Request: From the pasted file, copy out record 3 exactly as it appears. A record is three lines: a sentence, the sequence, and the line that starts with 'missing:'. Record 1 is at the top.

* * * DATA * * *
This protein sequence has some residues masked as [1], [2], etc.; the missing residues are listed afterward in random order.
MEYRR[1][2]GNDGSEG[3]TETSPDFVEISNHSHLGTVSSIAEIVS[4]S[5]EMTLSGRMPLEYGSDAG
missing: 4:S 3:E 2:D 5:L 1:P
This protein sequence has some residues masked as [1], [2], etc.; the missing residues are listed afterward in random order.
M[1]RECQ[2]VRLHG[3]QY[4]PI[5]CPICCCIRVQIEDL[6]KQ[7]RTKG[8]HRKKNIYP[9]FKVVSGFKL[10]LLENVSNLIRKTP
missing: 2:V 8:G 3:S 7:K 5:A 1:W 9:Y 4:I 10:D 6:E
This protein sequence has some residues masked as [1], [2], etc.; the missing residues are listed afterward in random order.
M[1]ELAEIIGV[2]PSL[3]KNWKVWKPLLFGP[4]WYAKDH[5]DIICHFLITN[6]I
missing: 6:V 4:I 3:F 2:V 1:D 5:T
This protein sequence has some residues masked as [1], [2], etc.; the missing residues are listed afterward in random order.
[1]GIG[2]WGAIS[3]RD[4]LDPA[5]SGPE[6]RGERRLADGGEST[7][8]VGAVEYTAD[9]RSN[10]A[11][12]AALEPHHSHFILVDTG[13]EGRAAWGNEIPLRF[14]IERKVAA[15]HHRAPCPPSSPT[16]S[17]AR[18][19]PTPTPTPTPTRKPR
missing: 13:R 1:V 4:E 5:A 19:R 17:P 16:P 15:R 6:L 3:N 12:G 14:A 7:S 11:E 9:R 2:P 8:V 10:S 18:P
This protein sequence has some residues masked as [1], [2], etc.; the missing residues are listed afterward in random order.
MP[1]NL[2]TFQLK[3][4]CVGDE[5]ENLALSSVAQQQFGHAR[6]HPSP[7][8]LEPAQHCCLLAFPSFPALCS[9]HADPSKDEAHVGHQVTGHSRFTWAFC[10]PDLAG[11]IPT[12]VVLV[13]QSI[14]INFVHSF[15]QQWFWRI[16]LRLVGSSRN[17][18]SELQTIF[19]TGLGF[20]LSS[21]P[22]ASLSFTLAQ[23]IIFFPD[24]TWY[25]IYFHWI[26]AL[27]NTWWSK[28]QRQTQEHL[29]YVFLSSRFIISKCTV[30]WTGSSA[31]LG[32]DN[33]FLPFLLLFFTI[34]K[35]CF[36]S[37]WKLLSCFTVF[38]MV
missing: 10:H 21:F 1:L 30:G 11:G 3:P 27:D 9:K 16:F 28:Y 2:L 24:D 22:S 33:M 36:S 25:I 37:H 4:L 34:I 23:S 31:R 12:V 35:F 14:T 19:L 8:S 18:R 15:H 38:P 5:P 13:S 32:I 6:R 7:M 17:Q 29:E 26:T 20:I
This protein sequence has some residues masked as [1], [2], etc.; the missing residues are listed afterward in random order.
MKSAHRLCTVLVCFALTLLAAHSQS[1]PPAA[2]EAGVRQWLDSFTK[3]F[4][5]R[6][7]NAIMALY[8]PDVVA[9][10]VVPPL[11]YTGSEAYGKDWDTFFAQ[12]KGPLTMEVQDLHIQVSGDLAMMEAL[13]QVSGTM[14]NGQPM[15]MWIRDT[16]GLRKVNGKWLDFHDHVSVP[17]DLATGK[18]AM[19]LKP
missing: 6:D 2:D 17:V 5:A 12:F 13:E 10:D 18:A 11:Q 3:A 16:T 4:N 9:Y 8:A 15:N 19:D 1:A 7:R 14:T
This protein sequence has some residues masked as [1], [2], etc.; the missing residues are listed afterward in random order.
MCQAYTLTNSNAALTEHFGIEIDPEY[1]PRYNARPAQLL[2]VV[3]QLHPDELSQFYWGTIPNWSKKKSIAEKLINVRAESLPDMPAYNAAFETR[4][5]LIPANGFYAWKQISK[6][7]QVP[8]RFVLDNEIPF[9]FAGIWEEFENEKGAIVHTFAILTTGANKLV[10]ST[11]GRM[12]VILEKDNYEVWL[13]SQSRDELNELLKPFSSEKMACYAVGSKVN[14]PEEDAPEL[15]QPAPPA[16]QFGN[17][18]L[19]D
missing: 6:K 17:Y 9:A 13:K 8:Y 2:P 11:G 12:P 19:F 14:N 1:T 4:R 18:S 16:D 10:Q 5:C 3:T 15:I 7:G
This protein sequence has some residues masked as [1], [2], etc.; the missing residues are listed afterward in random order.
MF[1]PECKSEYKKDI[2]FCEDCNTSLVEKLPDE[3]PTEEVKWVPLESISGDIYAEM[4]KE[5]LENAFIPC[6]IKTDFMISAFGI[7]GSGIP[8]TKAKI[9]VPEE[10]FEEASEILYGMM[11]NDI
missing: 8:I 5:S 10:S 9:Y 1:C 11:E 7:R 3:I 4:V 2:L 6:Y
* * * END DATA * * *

This protein sequence has some residues masked as [1], [2], etc.; the missing residues are listed afterward in random order.
M[1]ELAEIIGV[2]PSL[3]KNWKVWKPLLFGP[4]WYAKDH[5]DIICHFLITN[6]I
missing: 6:V 4:I 3:F 2:V 1:D 5:T